The People of Sparks

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The People of Sparks
The-People-of-Sparks.jpg
First edition cover
Author Jeanne DuPrau
Country United States, Canada
Language English
Series The Book of Ember series
Genre Children's literature, post-apocalyptic, science fiction
Publisher Random House/Yearling
Publication date
May 25, 2004
Media type Print (hardcover and paperback)
Pages 338
ISBN 0-375-82824-9
OCLC 53932528
LC Class PZ7.D927 Pe 4
Preceded by The City of Ember
Followed by The Prophet of Yonwood

The People of Sparks, a post-apocalyptic science fiction novel by Jeanne DuPrau that was published in 2004. It is the second "Book of Ember" in the series, and a sequel to The City of Ember; other books in the series include The Prophet of Yonwood and The Diamond of Darkhold.

The Playtone Company (the production company that released the City of Ember film) also purchased the rights to The People of Sparks, but after the box office failure of the first film, plans for the sequel were shelved.[1]

Plot summary[edit]

The story resumes after the evacuation of Ember, an underground city, which has been cut off from the surface for more than 200 years. The 417 refugees from the city cannot return, as the city's resources are nearly depleted, and have no idea how to survive on the surface. After following a road for three days, they arrive at the village of Sparks, exhausted and hungry. The leaders of this village, Mary, Ben, and Wilmer, reluctantly agree to take in the refugees for 6 months, theoretically long enough to teach them to survive on their own. They are allowed to stay in an old hotel, the Pioneer Hotel, which was once grand but has now fallen into disrepair. Most of the rooms have been picked clean of furniture prior to their arrival, making it necessary for most people to sleep on floors. Tick Hassler, a former hauler of carts in Ember, organizes a series of projects intended to improve their quality of life and chances for the future, but which tend to be more grandiose than practical.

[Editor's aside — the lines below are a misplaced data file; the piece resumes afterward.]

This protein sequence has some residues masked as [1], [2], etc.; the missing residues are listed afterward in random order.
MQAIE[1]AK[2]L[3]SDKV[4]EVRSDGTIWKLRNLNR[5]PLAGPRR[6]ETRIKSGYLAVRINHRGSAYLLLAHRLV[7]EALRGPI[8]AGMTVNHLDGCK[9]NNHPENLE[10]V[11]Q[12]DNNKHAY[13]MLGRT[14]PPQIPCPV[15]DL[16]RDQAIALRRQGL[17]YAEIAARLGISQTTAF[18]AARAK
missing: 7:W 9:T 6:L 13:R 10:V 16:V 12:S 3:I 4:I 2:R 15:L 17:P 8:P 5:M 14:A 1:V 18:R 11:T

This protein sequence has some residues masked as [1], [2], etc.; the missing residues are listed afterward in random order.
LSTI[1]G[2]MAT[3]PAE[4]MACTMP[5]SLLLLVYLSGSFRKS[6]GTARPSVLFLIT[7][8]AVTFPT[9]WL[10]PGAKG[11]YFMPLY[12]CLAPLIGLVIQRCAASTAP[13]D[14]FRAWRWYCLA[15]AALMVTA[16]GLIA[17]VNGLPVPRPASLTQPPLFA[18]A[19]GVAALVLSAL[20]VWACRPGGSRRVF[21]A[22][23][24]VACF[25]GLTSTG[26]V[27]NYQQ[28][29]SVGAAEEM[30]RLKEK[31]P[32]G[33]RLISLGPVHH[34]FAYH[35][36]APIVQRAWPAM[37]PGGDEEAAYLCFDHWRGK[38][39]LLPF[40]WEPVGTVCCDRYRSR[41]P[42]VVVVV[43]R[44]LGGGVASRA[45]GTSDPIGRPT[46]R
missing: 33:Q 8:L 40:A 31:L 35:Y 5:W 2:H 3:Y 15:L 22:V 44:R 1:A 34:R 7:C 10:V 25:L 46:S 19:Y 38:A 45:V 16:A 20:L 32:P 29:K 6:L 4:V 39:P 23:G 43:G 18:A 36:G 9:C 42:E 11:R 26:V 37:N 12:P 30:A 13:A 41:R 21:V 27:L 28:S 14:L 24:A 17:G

Concern soon arises about whether there is adequate food for everyone in Sparks; if food stocks are insufficient for the winter, it would be disastrous for both groups. The Emberites have little knowledge of the surface (they had been deliberately deprived of such knowledge at the founding of the city, so they would not try to leave prematurely), and the villagers soon begin to resent having to care for them. Lina Mayfleet, Poppy Mayfleet and Mrs. Murdo are told to live at the doctor's house, where there is a whiny boy named Torren Crane. As tensions mount, a mysterious series of acts of vandalism against the people of Ember heightens the anger on both sides. The resultant reduction in the quantity and quality of food provided to Emberites only makes them angrier. Sparks' leaders vote 2-1 to stop having Emberites in homes for meals, as was the policy before, and instead have them pick up food to eat elsewhere. Then, Ember's people learn that they will be ejected from the village in the middle of winter, which they had not known or understood. Finally, Torren, in a rage, destroys a large amount of tomatoes, for which the two groups each blame members of the other.